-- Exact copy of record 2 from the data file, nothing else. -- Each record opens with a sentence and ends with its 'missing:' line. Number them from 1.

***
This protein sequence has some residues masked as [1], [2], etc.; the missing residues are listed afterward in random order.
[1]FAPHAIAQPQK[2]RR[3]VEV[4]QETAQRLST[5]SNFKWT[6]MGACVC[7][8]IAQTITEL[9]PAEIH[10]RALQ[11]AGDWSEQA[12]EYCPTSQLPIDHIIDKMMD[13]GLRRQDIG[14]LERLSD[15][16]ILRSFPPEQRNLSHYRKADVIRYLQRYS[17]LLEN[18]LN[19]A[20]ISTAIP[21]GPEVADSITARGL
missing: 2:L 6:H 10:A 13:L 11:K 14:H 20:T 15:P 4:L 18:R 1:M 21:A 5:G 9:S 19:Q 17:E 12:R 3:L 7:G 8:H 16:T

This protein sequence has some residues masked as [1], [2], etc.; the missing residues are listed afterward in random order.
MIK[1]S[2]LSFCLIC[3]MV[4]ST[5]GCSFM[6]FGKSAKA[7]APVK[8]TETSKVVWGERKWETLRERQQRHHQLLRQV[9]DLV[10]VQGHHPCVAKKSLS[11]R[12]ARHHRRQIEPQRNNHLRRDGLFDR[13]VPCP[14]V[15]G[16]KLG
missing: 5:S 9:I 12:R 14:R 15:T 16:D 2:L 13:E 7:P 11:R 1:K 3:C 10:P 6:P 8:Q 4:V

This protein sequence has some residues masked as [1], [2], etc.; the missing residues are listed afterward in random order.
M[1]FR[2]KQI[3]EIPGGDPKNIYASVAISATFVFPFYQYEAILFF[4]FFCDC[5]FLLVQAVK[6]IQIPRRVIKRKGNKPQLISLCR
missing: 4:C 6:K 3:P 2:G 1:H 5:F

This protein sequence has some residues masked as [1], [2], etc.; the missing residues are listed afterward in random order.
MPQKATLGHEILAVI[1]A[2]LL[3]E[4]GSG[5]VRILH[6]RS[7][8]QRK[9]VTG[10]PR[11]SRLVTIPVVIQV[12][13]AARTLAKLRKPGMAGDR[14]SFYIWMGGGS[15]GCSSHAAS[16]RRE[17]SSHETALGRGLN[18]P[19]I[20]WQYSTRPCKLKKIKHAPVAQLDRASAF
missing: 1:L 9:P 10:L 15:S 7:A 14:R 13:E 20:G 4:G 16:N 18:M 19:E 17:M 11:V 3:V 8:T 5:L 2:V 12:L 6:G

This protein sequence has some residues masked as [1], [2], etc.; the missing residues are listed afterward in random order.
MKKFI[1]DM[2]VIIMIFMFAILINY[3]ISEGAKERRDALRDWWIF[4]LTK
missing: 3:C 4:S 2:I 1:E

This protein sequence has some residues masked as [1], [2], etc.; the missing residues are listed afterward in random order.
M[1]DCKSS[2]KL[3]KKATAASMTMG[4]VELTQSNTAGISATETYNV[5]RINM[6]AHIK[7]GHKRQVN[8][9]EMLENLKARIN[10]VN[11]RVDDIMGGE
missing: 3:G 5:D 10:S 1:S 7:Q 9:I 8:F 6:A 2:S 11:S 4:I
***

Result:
This protein sequence has some residues masked as [1], [2], etc.; the missing residues are listed afterward in random order.
MIK[1]S[2]LSFCLIC[3]MV[4]ST[5]GCSFM[6]FGKSAKA[7]APVK[8]TETSKVVWGERKWETLRERQQRHHQLLRQV[9]DLV[10]VQGHHPCVAKKSLS[11]R[12]ARHHRRQIEPQRNNHLRRDGLFDR[13]VPCP[14]V[15]G[16]KLG
missing: 5:S 9:I 12:R 14:R 15:T 16:D 2:L 13:E 7:P 11:R 1:K 3:C 10:P 6:P 8:Q 4:V